US 6324239 B1 Abstract The present invention comprises a multi-function shifter that uses N-nary logic and includes an operation selection and various 1-of-N multiplexers to support a variety of shift modes. The shift modes include rotates, logical shifts in which 0 is shifted into any vacated bit positions, and arithmetic shifts in which the value of the original most significant bit is shifted into any vacated bit positions. The present invention includes a general 32-bit shifter that can shift an arbitrary number of places in a single cycle, using any of the modes described above.
Claims(12) 1. A shifter for N-NARY logic, comprising:
an input configured to receive an input numerical value represented as a first plurality of N-NARY 1 of N signals where N is greater than 2, each of the N-NARY 1 of N signals being implemented on a set of physical wires;
an output configured to provide an output numerical value represented as a second plurality of N-NARY 1 of N signals where N is greater than 2, each of the N-NARY 1 of N signals being implemented on a set of physical wires;
a shift amount input that receives a shift amount and that determines the relationship of the output with respect to the input; and
a circuit configured to receive the input and to provide the output upon receiving the input, the output having a relationship with respect to the input defined by a shift operation wherein no one-to-one correspondence exists between the wires of the input and the wires of the output.
2. The shifter of claim
1 wherein the shift amount input is a value unequal to any integer multiple of the number log_{2 }N where N represents the number of physical wires implementing each of the input N-NARY signals.3. The shifter of claim
1 wherein the shift amount input is a value less than any integer multiple of the number log_{2 }N, where N represents the number of physical wires implementing each of the input N-NARY signals.4. A system that uses a shifter for N-NARY logic, comprising:
an input configured to receive an input numerical value represented as a first plurality of N-NARY 1 of N signals where N is greater than 2, each of the N-NARY 1 of N signals being implemented on a set of physical wires;
an output configured to provide an output numerical value represented as a second plurality of N-NARY 1 of N signals where N is greater than 2, each of the N-NARY 1 of N signals being implemented on a set of physical wires;
a shift amount input that receives a shift amount and that determines the relationship of the output with respect to the input; and
a circuit configured to receive the input and to provide the output upon receiving the input, the output having a relationship with respect to the input defined by a shift operation wherein no one-to-one correspondence exists between the wires of the input and the wires of the output.
5. The system of claim
4 wherein the shift amount input is a value unequal to any integer multiple of the number log_{2 }N where N represents the number of physical wires implementing each of the input N-NARY signals.6. The system of claim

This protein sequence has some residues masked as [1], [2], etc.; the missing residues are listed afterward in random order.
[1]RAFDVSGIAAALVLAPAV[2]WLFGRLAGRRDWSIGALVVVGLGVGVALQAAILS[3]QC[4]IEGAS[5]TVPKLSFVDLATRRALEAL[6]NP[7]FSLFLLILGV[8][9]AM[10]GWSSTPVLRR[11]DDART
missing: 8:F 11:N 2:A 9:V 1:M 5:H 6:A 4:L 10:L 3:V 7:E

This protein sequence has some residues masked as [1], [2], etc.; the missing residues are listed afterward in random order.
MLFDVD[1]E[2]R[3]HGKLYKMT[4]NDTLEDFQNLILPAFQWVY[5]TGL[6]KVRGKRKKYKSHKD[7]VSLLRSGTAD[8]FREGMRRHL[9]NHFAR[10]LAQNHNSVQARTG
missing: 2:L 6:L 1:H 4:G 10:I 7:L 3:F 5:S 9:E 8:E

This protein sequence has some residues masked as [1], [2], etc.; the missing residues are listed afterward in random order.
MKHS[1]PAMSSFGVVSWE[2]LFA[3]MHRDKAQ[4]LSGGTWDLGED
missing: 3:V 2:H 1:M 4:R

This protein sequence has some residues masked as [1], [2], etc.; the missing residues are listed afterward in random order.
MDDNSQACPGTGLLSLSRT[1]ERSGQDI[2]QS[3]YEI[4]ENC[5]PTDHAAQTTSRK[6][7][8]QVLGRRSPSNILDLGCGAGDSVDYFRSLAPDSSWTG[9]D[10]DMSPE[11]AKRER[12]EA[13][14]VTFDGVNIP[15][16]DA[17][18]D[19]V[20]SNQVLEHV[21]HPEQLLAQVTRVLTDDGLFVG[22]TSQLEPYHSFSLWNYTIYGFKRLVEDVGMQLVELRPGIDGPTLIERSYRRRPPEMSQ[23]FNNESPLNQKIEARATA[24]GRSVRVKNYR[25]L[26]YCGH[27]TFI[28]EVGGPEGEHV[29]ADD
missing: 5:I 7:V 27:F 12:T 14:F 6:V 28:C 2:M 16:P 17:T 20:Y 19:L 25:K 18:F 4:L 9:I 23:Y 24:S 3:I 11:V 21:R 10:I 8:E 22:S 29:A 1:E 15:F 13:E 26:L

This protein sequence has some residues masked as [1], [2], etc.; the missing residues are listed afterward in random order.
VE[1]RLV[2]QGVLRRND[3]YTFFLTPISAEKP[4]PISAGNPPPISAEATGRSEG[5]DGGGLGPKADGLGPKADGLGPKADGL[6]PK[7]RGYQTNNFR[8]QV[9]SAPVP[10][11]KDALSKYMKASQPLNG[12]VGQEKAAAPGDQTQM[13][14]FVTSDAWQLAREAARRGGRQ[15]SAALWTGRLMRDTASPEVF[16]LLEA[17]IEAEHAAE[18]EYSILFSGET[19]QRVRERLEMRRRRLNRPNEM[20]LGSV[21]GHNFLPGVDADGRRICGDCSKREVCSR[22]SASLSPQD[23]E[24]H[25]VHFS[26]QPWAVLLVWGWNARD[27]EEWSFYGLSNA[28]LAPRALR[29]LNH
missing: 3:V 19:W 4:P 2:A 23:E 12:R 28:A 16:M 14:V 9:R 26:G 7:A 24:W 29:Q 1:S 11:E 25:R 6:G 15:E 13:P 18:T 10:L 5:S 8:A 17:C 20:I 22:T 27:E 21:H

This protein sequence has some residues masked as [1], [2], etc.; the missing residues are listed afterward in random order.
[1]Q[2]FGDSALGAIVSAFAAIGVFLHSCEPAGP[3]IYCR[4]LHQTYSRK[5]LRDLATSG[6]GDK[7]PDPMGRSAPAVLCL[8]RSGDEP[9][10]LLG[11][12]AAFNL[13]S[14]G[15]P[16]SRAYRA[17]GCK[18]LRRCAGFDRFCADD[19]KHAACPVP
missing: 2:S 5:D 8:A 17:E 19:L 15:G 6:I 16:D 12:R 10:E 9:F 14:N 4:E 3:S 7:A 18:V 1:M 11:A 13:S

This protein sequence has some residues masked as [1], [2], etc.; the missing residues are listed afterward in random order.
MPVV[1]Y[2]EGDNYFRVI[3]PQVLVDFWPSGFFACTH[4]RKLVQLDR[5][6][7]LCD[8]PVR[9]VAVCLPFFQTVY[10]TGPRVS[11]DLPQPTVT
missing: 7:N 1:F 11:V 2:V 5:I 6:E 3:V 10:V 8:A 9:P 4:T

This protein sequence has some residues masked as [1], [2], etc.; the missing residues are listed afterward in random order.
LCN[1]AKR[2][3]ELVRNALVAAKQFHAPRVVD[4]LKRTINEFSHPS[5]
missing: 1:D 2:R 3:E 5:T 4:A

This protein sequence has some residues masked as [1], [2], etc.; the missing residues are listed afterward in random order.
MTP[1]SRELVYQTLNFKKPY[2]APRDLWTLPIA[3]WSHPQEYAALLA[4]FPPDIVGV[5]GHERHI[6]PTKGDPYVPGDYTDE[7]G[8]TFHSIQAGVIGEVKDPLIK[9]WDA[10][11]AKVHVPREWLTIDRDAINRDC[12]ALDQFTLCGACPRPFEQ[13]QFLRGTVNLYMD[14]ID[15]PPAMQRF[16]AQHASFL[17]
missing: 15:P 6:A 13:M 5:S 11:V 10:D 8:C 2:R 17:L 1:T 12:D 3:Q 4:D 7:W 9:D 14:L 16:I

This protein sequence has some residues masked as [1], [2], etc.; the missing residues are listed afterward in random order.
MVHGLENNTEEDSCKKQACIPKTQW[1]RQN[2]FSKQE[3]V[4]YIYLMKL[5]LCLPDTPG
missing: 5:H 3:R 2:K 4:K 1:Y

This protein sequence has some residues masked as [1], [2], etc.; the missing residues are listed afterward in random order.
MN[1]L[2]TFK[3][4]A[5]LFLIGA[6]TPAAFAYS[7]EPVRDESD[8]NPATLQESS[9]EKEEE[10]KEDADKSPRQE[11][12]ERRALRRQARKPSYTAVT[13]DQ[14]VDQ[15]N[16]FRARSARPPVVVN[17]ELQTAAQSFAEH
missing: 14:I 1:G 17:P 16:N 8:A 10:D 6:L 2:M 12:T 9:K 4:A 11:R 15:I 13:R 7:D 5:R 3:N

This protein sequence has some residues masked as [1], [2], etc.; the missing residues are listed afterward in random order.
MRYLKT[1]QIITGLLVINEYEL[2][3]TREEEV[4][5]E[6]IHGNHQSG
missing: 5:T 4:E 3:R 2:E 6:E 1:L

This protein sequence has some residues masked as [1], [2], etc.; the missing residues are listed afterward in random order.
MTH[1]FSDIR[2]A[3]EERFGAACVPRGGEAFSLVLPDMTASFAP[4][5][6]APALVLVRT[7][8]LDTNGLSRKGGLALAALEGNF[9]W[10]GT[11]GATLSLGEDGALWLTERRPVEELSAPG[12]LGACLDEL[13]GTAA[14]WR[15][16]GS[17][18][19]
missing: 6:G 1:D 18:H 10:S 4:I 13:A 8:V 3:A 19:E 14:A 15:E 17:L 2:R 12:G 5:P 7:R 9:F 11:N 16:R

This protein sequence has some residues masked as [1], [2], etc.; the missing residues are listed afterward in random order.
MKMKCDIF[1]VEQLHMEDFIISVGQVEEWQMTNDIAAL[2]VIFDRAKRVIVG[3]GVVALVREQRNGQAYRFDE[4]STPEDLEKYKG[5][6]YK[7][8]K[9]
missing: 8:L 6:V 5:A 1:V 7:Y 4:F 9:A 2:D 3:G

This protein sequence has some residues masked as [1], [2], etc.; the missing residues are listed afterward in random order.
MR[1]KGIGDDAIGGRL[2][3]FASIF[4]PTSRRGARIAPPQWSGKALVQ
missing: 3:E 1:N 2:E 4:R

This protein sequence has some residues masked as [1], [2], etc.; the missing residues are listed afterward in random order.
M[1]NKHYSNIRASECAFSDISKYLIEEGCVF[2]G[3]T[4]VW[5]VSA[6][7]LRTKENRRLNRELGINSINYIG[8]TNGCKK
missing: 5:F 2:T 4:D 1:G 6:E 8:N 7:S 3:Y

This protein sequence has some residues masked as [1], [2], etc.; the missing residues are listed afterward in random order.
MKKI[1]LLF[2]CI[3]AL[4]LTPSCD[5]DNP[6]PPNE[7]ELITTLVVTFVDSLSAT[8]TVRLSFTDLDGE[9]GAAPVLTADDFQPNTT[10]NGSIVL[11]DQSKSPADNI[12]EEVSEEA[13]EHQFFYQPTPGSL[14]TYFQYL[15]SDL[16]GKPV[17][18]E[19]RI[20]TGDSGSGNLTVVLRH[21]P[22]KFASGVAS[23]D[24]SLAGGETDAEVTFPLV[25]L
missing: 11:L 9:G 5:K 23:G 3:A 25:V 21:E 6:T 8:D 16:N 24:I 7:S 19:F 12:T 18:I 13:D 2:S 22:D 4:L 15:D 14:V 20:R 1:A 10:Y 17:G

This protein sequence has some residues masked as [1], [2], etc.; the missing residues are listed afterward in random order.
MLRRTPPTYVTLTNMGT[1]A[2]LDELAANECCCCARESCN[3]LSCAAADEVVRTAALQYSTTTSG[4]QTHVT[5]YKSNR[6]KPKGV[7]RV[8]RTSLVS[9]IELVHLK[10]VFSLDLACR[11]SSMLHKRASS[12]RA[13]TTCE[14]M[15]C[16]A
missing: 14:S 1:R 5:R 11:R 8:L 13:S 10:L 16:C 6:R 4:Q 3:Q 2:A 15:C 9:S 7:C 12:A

4 wherein the shift amount input is a value less than any integer multiple of the number log_{2 }N, where N represents the number of physical wires implementing each of the input N-NARY signals.7. A method to make a shifter for N-NARY logic, comprising:
providing an input configured to receive an input numerical value represented as a first plurality of N-NARY 1 of N signals where N is greater than 2, each of the N-NARY 1 of N signals being implemented on a set of physical wires;
providing an output configured to provide an output numerical value represented as a second plurality of N-NARY 1 of N signals where N is greater than 2, each of the N-NARY 1 of N signals being implemented on a set of physical wires;
providing a shift amount input that receives a shift amount and that determines the relationship of the output with respect to the input; and
coupling a circuit to said input and to said output, said circuit configured to receive the input and to provide the output upon receiving the input with the output having a relationship with respect to the input defined by a shift operation wherein no one-to-one correspondence exists between the wires of the input and the wires of the output.
8. The method of claim
7 wherein the shift amount input is a value unequal to any integer multiple of the number log_{2 }N where N represents the number of physical wires implementing each of the input N-NARY signals.9. The method of claim
7 wherein the shift amount input is a value less than any integer multiple of the number log_{2 }N, where N represents the number of physical wires implementing each of the input N-NARY signals.10. A method that uses a shifter for N-NARY logic, comprising:
receiving an input numerical value into an input wherein the input numerical value is represented as a first plurality of N-NARY 1 of N signals where N is greater than 2, each of the N-NARY 1 of N signals being implemented on a set of physical wires;
configuring a circuit to receive the input and to provide an output upon receiving the input, the output having a relationship with respect to the input defined by a shift operation wherein no one-to-one correspondence exists between the wires of the input and the wires of the output;
providing a shift amount input that receives a shift amount and that determines the relationship of the output with respect to the input; and
providing an output to provide an output numerical value represented as a second plurality of N-NARY 1 of N signals where N is greater than 2, each of the N-NARY 1 of N signals being implemented on a set of physical wires.
11. The method of claim